The Amos Straw Country Store will be newly stocked for the 2014 season with many items that are Made in Maine and Made in the USA. Don't forget to buy a hunk of our wonderful cheddar cheese and sour pickles served from a wooden barrel!
This two man saw is just one of many hands-on experiences we try to provide for our visitors.
This homemade and running Model T cord saw will be on loan from The Curran Homestead Living History Farm and Museum in Orrington, ME for the next three years. The wood elements of this rig will be replaced this winter ready and made ready for display and occasional cord wood making at Willowbrook starting this 2014 season!
This circa 1870s flat belt pulley powered apple crusher was re-wooded this past season by our talented staff. This will be on display and used for cider making at the museum in the 2014 season in conjunction with our twin screw cider press.
These telegraph keys and sounders were once used by a Western Electric at a railroad station. These will be operable at our new Titanic and Carpathia radio rooms. Send and receive Morse code!
One of our new interactive stations will provide the experience of building a Ferris wheel with an erector set. Sit with dad or mom and learn by doing.
This is our 1849 Abbott-Downing stagecoach in use in 1928.
A ride on our 1894 Armitage Herschell horse carousel is part of your visitor experience. Here adults only ride the steam powered carousel in 1911 at the acton Fairgraounds (Maine). Below is an original advertisement image from the carousel used between 1896-1922 in maine and other parts of New England. The steam engine you see here still runs the carousel; it has been converted to compressed air.
Pop-Up Art was a Victorian phenomenon;our paper enginnering workshops for school children, also available as a weekend group workshop on request, are informed by this. See the paper Jumbo ( P.T. Barnum's elephant) with a mechanical trunk operated from its tail. You can make this elephant in a 35 minute workshop on your class trip.
This knife with a tang style handle was created in one of our recent blade-smithing workshop. Classes are given regularly with master badesmith Adriaan Gerber. Contact us, if you are interested in taking one of these classes. See Adriaan Gerber's knives and other edge tools here.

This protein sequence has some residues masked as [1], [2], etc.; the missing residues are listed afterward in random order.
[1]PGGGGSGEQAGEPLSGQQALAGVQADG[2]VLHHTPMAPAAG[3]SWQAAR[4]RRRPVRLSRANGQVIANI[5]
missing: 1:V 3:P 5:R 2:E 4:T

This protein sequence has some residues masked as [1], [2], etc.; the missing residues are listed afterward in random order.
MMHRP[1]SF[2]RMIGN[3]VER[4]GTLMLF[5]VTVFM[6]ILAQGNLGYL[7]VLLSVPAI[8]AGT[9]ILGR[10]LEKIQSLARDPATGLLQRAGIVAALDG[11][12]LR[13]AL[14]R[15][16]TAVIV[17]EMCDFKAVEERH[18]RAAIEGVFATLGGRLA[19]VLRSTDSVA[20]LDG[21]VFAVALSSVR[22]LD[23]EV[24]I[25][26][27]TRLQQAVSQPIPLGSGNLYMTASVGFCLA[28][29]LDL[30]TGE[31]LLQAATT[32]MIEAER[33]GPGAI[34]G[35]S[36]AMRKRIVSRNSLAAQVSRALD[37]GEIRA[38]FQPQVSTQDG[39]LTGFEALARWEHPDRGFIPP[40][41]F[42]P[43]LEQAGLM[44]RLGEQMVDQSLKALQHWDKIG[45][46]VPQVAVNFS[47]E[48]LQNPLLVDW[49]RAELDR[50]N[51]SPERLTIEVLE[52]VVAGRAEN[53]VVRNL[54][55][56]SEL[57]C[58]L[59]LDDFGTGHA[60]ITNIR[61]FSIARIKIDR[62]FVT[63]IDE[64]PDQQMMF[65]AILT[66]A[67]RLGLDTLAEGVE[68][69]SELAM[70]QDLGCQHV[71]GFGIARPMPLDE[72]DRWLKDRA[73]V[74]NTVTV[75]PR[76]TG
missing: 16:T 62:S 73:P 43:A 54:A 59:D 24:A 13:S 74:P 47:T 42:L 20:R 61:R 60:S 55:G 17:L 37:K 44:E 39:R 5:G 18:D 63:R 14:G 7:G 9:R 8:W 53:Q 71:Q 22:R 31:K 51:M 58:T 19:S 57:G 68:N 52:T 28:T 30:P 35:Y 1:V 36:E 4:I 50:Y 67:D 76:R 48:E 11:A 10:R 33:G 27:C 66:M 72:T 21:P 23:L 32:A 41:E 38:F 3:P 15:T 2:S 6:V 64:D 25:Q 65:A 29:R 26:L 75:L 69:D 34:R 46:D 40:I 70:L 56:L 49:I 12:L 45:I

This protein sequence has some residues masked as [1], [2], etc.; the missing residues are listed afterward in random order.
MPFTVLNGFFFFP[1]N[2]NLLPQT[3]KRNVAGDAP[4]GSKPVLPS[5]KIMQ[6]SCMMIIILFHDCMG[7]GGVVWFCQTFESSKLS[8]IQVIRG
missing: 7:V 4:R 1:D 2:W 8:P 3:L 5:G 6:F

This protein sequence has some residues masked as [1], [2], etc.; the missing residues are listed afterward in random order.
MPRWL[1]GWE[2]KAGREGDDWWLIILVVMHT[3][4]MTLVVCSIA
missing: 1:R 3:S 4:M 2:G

Making knives entirely with hand tools.
These knives are wrought from repurposed spring steel.
Class work involves shaping a blade on a coal forge fire (we also use propane forges during the winter). You will polish and sharpen your blade before hardening it and eventually tempering the blade.
Create a sundial or other object from a pattern in our metalcasting classes.
In addition to aluminum, we have also been casting in bronze and brass.
Recent Projects and Developments
Recently, the museum received a long term loan of a theatrical set commissioned and used in a production of Titanic at the Lyric Theatre in Burlington, VT (see one of the props above).
The set was created by art directors Mary and Mike Kenny of South Burlington, VT. This 1912 re-creation of the radio room from the H.M.S. Titanic ocean liner was thoroughly researched and created in wood, metal and other materials.
Our plan is to create two radio rooms, the H.M.S. Titanic and Carpathia, so that students can send and receive Morse code by telegraph. These rooms will include a number of working telegraph keys that will be powered by batteries.
The Telephone Museum of Ellsworth, ME has been working on a project with us. As you might recall, there is a phone like this on the wall in the kitchen of the Dr. Isaac Trafton House. It has always been part of the static kitchen exhibit.
During the summer a telephone wire was run from this phone to the ice cream parlor where a long term loaned phone of similar design will be mounted courtesy of The Telephone Museum. Both kids and adults will be able to communicate between the two phones with other interactive play/learning planned with hand crank dynamos. See blog for more information.
A steel reinforced concrete slab has been built for the new smithy.
We disassembled and transported the 1930s blacksmith shop structure and its contents to Willowbrook. This will sit on the concrete slab.
The shop before disassembly. We will replace the asphalt shingle with a steel roof.